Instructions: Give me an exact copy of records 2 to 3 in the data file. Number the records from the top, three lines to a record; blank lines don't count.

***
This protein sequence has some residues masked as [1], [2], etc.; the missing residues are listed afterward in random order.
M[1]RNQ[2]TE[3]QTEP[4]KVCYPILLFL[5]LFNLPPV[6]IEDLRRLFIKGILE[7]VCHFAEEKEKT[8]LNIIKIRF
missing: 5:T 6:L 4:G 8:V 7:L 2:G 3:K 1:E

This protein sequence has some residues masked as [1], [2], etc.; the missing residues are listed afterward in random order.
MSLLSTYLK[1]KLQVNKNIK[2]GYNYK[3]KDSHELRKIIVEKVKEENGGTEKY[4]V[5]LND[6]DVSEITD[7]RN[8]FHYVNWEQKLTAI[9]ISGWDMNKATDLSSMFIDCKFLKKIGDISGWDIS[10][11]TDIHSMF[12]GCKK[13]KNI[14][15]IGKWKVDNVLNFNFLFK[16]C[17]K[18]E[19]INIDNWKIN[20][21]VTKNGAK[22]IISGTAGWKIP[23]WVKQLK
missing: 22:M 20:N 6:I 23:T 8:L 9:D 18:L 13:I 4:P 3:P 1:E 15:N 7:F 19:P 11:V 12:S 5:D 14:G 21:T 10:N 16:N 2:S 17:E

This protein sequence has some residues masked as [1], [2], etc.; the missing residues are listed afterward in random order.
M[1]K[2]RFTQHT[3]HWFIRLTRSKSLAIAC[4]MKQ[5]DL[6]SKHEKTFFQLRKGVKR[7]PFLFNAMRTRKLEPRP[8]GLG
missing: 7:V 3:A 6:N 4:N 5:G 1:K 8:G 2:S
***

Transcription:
This protein sequence has some residues masked as [1], [2], etc.; the missing residues are listed afterward in random order.
MSLLSTYLK[1]KLQVNKNIK[2]GYNYK[3]KDSHELRKIIVEKVKEENGGTEKY[4]V[5]LND[6]DVSEITD[7]RN[8]FHYVNWEQKLTAI[9]ISGWDMNKATDLSSMFIDCKFLKKIGDISGWDIS[10][11]TDIHSMF[12]GCKK[13]KNI[14][15]IGKWKVDNVLNFNFLFK[16]C[17]K[18]E[19]INIDNWKIN[20][21]VTKNGAK[22]IISGTAGWKIP[23]WVKQLK
missing: 22:M 20:N 6:I 23:T 8:L 9:D 18:L 13:I 4:P 3:P 1:E 15:N 7:F 19:P 11:V 12:S 5:D 14:G 21:T 10:N 16:N 2:S 17:E

This protein sequence has some residues masked as [1], [2], etc.; the missing residues are listed afterward in random order.
M[1]K[2]RFTQHT[3]HWFIRLTRSKSLAIAC[4]MKQ[5]DL[6]SKHEKTFFQLRKGVKR[7]PFLFNAMRTRKLEPRP[8]GLG
missing: 7:V 3:A 6:N 4:N 5:G 1:K 8:G 2:S